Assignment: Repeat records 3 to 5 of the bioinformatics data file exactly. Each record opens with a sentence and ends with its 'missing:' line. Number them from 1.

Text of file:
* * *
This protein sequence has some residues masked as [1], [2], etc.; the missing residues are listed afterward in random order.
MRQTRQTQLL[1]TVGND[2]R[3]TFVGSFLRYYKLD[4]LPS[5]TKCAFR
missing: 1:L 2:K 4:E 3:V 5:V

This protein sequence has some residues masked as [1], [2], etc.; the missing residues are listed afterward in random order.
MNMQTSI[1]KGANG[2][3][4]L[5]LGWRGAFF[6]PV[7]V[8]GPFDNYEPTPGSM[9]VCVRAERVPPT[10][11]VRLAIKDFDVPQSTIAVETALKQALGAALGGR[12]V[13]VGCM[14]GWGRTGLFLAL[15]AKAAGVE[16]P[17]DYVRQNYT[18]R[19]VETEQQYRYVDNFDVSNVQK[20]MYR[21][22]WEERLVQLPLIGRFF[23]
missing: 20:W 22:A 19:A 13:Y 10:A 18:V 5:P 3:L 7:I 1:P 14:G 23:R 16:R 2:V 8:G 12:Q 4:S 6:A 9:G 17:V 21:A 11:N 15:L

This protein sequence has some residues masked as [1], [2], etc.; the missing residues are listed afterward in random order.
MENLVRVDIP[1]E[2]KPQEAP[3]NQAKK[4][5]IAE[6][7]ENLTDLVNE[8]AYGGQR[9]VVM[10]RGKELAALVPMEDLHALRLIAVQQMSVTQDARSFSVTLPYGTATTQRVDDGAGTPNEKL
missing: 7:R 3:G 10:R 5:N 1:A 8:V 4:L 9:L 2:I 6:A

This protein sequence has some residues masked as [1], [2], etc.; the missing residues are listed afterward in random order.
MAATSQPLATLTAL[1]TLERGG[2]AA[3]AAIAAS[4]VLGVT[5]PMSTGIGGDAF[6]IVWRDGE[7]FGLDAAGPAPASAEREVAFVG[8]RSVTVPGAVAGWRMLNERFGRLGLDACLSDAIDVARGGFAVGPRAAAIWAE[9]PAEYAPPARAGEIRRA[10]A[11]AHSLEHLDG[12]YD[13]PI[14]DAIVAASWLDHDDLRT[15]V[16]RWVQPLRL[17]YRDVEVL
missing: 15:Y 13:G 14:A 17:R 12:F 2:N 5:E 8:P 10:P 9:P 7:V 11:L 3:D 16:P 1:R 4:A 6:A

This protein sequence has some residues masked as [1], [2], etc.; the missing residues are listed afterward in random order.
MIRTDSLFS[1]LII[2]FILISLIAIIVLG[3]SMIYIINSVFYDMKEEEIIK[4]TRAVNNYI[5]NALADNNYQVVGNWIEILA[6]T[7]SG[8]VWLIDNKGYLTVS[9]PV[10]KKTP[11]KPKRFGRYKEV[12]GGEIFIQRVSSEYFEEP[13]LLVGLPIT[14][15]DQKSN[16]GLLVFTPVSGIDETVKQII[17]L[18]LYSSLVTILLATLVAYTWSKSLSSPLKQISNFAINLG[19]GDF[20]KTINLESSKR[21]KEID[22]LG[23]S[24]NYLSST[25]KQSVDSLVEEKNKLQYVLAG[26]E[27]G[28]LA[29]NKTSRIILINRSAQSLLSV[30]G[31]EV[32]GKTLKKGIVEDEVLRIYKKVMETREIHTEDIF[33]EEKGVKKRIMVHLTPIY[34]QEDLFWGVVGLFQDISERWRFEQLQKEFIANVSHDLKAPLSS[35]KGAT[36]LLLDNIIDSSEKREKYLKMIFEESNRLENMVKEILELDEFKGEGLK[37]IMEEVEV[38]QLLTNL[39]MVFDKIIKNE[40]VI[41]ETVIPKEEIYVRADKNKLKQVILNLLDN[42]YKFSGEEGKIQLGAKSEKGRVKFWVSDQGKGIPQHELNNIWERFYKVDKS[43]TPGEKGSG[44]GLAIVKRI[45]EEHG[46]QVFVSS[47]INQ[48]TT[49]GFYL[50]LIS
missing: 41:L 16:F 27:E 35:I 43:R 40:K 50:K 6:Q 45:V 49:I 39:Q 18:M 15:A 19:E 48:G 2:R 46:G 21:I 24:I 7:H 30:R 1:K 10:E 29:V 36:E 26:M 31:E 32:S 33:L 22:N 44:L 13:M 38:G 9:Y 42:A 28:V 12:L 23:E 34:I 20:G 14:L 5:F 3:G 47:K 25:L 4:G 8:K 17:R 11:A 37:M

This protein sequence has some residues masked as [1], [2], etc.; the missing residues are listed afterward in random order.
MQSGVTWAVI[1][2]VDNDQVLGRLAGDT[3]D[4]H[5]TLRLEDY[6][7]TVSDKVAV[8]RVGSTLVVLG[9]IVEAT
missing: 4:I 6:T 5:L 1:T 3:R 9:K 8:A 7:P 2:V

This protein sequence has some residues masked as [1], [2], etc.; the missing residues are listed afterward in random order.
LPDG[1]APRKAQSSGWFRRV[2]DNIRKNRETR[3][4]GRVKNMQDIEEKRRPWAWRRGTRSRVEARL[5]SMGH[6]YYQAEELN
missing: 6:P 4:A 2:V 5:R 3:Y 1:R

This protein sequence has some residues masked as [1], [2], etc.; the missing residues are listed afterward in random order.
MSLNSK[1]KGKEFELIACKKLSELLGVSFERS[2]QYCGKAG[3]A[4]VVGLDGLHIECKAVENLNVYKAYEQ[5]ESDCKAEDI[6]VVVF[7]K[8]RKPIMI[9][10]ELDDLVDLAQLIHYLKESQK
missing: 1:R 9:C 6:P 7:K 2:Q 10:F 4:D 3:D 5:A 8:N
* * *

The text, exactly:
This protein sequence has some residues masked as [1], [2], etc.; the missing residues are listed afterward in random order.
MENLVRVDIP[1]E[2]KPQEAP[3]NQAKK[4][5]IAE[6][7]ENLTDLVNE[8]AYGGQR[9]VVM[10]RGKELAALVPMEDLHALRLIAVQQMSVTQDARSFSVTLPYGTATTQRVDDGAGTPNEKL
missing: 7:R 3:G 10:R 5:N 1:A 8:V 4:L 9:L 2:I 6:A

This protein sequence has some residues masked as [1], [2], etc.; the missing residues are listed afterward in random order.
MAATSQPLATLTAL[1]TLERGG[2]AA[3]AAIAAS[4]VLGVT[5]PMSTGIGGDAF[6]IVWRDGE[7]FGLDAAGPAPASAEREVAFVG[8]RSVTVPGAVAGWRMLNERFGRLGLDACLSDAIDVARGGFAVGPRAAAIWAE[9]PAEYAPPARAGEIRRA[10]A[11]AHSLEHLDG[12]YD[13]PI[14]DAIVAASWLDHDDLRT[15]V[16]RWVQPLRL[17]YRDVEVL
missing: 15:Y 13:G 14:A 17:R 12:F 2:N 5:E 8:P 10:P 9:P 7:V 11:L 3:D 16:P 1:R 4:A 6:A

This protein sequence has some residues masked as [1], [2], etc.; the missing residues are listed afterward in random order.
MIRTDSLFS[1]LII[2]FILISLIAIIVLG[3]SMIYIINSVFYDMKEEEIIK[4]TRAVNNYI[5]NALADNNYQVVGNWIEILA[6]T[7]SG[8]VWLIDNKGYLTVS[9]PV[10]KKTP[11]KPKRFGRYKEV[12]GGEIFIQRVSSEYFEEP[13]LLVGLPIT[14][15]DQKSN[16]GLLVFTPVSGIDETVKQII[17]L[18]LYSSLVTILLATLVAYTWSKSLSSPLKQISNFAINLG[19]GDF[20]KTINLESSKR[21]KEID[22]LG[23]S[24]NYLSST[25]KQSVDSLVEEKNKLQYVLAG[26]E[27]G[28]LA[29]NKTSRIILINRSAQSLLSV[30]G[31]EV[32]GKTLKKGIVEDEVLRIYKKVMETREIHTEDIF[33]EEKGVKKRIMVHLTPIY[34]QEDLFWGVVGLFQDISERWRFEQLQKEFIANVSHDLKAPLSS[35]KGAT[36]LLLDNIIDSSEKREKYLKMIFEESNRLENMVKEILELDEFKGEGLK[37]IMEEVEV[38]QLLTNL[39]MVFDKIIKNE[40]VI[41]ETVIPKEEIYVRADKNKLKQVILNLLDN[42]YKFSGEEGKIQLGAKSEKGRVKFWVSDQGKGIPQHELNNIWERFYKVDKS[43]TPGEKGSG[44]GLAIVKRI[45]EEHG[46]QVFVSS[47]INQ[48]TT[49]GFYL[50]LIS
missing: 41:L 16:F 27:E 35:I 43:R 40:K 50:K 6:Q 45:V 49:I 39:Q 18:M 15:A 19:E 48:G 2:R 46:G 21:I 24:I 7:H 30:R 1:K 10:E 29:V 36:E 26:M 31:E 32:S 33:L 22:N 44:L 13:M 38:G 9:Y 42:A 28:V 12:L 23:E 34:I 20:G 14:L 5:F 3:G 47:K 25:L 4:G 8:K 17:R 11:A 37:M